A small PC vendor from Santa Clara, California is doing what larger corporations dare not to -- blatantly stealing patented designs from Apple Computer, Inc.
On Tuesday June 22nd, Future Power announced their "E-Power" personal computer, which can be mistaken for Apple's iMac any day. According to Future Power employees who were working the booth at this week's PC Expo in New York City, the unit will ship with a 466MHz Celeron processor, a 40X Sony CD-ROM, a 3Com 56Kbps V. 90 modem and 64 MB of SDRAM.
Additionally the PC will feature dual USB ports, a 6.4GB Ultra DMA drive, a single PCI slot, a NEC floppy drive, a Diamond Multimedia 8MB 3D AGP card and a built in 15" display. Below you'll find some of the first ever images of the only prototype unit in existence which, according to Future Power employees, was built by hand.
And while the hardware specs may be slightly impressive for the $799 that Future Power plans to market the unit at, the likes of its external casing is far from original. The E-Power prototype reeks of Apple industrial design from the curvy ventilation system to the circular design on the power button, and from the translucent cables to the arch shaped USB keyboard. About the only thing it lacks is the iMac's handle.
Future Power representatives acknowledged their ill-practice of ripping off Apple's design work, as they responded to Apple loyalist surrounding the booth shouting phrases such as "Apple is going to sue you guys!" Representatives responded to questions about how they plan to avoid losing a lawsuit by making such statements as "You know why they can't sue us? Because there is a big difference -- our machine has a floppy. How can you make a computer without a floppy!"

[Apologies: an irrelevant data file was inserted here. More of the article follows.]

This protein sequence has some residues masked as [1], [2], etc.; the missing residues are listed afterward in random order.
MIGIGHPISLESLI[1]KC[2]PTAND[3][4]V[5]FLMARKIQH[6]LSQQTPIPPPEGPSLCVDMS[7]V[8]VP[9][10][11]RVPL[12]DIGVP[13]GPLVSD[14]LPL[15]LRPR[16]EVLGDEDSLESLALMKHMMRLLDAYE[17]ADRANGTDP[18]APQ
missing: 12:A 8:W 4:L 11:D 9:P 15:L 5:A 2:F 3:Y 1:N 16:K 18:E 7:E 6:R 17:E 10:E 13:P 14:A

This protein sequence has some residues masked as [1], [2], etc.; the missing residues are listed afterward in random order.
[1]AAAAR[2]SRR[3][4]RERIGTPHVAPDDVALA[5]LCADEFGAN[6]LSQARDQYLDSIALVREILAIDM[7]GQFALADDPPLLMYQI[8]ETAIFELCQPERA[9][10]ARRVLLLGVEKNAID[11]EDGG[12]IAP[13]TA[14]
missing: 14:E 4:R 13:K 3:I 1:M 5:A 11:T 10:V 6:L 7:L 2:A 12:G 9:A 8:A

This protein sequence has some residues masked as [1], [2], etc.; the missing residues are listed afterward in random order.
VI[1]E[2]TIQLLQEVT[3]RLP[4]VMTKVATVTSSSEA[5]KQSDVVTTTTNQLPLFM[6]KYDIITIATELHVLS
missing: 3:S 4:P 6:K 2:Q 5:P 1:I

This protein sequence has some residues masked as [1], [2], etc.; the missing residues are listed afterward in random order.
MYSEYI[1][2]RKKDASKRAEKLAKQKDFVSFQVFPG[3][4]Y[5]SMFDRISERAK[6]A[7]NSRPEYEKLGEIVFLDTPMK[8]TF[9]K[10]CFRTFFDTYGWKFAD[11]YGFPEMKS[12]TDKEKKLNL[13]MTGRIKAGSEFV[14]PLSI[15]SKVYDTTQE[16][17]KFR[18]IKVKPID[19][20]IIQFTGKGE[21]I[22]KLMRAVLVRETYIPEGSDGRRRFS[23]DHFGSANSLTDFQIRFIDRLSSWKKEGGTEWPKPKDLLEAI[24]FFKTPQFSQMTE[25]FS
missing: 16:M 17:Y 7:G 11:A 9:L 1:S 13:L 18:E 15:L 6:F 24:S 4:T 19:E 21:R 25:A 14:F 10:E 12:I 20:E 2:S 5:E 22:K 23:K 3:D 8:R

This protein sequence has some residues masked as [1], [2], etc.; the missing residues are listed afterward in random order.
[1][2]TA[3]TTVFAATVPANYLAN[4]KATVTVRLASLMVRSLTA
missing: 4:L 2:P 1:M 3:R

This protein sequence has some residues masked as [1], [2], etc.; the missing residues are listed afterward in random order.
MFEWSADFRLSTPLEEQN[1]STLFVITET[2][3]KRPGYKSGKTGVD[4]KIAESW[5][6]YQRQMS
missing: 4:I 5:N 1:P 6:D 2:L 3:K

Future Power employees also claimed that the E-Power mouse is not round like the iMacs, attempting to provide yet another difference in their product design. It was obvious that the folks at Future Power were intimidated by the onslaught of accusations being thrown their way by show-goers, and at times seemed overly defensive and angered.
Additionally, representatives from Future Power onhand at the PCExpo seemed to contradict themselves when asked when they plan to begin shipping units of the E-Power personal computer to customers. One representative said they would be delivering units in October or November, while another said that they hope to have units on the street by next January. Meanwhile, product information distributed at the expo says units should be available as early as this summer via more than 500 value added resellers.
Not surprisingly, the E-Power will be available in "five fun flavors" according to a Future Power press release -- ruby topaz, sapphire, emerald, and amethyst. The unit will also ship with a clear USB mouse. Obviously, we are not intrigued.
"This is just disgusting", one conference attendee said to a friend checking out the E-Power prototype. "I can't believe you are actually touching that thing." Others just strolled by the Future Power booth, only slowing down to grin and comment "Nice attempt."
Apple Sues Future Power and Daewoo for Illegally Copying iMac Design
CUPERTINO, CaliforniaJuly 1, 1999Apple today filed a complaint against Future Power and Daewoo for illegally copying the industrial design of Apples award-winning iMac computer. The complaint was filed in U.S. Federal Court in San Jose, California, and seeks to enjoin Future Power and Daewoo from distributing computers that illegally copy Apples designs, and asks for actual and punitive damages resulting from such illegal conduct.
There is a universe of original designs that Future Power and Daewoo could have created for their computers, but instead they chose to copy Apples designs, said Steve Jobs, Apples interim CEO. Weve invested a lot of money and effort to create and market our award-winning designs, and we intend to vigorously protect them under the law.
Apple Computer, Inc. ignited the personal computer revolution in the 1970s with the Apple II, and reinvented the personal computer in the 1980s with the Macintosh. Apple is now recommitted to its original missionto bring the best personal computing products and support to students, educators, designers, scientists, engineers, businesspersons and consumers in over 140 countries around the world.
Apple Computer, Inc.
Apple Computer, Inc.
Apple, the Apple logo and Macintosh are registered trademarks of Apple Computer, Inc. iMac is a trademark of Apple Computer, Inc. Additional company and product names may be trademarks or registered trademarks of the individual companies.